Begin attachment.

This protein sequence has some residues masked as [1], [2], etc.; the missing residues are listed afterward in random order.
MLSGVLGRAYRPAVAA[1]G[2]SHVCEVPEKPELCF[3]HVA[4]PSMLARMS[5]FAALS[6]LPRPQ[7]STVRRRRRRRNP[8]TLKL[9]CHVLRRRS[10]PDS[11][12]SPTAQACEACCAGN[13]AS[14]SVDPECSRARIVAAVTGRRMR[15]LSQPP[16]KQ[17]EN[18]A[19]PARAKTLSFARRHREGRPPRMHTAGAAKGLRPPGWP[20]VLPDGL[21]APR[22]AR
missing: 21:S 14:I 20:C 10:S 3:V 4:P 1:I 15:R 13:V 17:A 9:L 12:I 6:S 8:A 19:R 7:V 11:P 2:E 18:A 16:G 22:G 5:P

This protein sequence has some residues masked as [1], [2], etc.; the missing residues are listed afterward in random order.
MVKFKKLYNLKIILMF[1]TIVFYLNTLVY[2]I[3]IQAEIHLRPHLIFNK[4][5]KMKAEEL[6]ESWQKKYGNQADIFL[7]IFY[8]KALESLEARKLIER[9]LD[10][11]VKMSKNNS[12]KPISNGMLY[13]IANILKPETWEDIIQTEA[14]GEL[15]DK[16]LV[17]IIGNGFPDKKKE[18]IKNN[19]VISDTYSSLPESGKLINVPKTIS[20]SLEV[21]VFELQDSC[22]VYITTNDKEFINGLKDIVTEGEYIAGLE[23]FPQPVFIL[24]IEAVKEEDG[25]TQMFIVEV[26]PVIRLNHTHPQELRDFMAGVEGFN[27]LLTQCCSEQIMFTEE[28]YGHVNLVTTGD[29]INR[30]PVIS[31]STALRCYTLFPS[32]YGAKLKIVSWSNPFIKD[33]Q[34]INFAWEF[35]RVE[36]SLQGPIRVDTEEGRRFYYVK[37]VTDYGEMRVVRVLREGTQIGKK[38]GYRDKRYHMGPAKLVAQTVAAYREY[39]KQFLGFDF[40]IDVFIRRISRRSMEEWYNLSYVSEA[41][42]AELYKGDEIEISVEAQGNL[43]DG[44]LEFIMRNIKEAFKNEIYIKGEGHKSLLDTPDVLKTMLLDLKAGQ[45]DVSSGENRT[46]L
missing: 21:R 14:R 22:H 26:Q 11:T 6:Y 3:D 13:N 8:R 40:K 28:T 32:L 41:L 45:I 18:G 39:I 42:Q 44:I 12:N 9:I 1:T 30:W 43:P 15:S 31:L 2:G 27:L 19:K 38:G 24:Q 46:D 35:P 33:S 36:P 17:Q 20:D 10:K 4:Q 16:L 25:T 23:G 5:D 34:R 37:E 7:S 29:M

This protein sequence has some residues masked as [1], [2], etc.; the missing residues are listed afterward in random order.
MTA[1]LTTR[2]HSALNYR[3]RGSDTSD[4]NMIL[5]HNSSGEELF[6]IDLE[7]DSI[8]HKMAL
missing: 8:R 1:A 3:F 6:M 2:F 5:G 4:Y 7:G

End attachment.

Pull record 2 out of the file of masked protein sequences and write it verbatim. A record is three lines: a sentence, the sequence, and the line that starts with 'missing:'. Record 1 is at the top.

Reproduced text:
This protein sequence has some residues masked as [1], [2], etc.; the missing residues are listed afterward in random order.
MVKFKKLYNLKIILMF[1]TIVFYLNTLVY[2]I[3]IQAEIHLRPHLIFNK[4][5]KMKAEEL[6]ESWQKKYGNQADIFL[7]IFY[8]KALESLEARKLIER[9]LD[10][11]VKMSKNNS[12]KPISNGMLY[13]IANILKPETWEDIIQTEA[14]GEL[15]DK[16]LV[17]IIGNGFPDKKKE[18]IKNN[19]VISDTYSSLPESGKLINVPKTIS[20]SLEV[21]VFELQDSC[22]VYITTNDKEFINGLKDIVTEGEYIAGLE[23]FPQPVFIL[24]IEAVKEEDG[25]TQMFIVEV[26]PVIRLNHTHPQELRDFMAGVEGFN[27]LLTQCCSEQIMFTEE[28]YGHVNLVTTGD[29]INR[30]PVIS[31]STALRCYTLFPS[32]YGAKLKIVSWSNPFIKD[33]Q[34]INFAWEF[35]RVE[36]SLQGPIRVDTEEGRRFYYVK[37]VTDYGEMRVVRVLREGTQIGKK[38]GYRDKRYHMGPAKLVAQTVAAYREY[39]KQFLGFDF[40]IDVFIRRISRRSMEEWYNLSYVSEA[41][42]AELYKGDEIEISVEAQGNL[43]DG[44]LEFIMRNIKEAFKNEIYIKGEGHKSLLDTPDVLKTMLLDLKAGQ[45]DVSSGENRT[46]L
missing: 21:R 14:R 22:H 26:Q 11:T 6:Y 3:D 13:N 8:R 40:K 28:T 32:L 41:L 45:I 18:G 39:I 42:Q 44:I 12:N 9:I 1:T 30:W 43:P 15:S 31:L 2:G 27:L 19:K 38:G 24:Q 46:D 35:P 33:S 36:P 17:Q 20:D 10:K 4:Q 16:L 25:T 23:G 5:D 34:R 37:E 7:S 29:M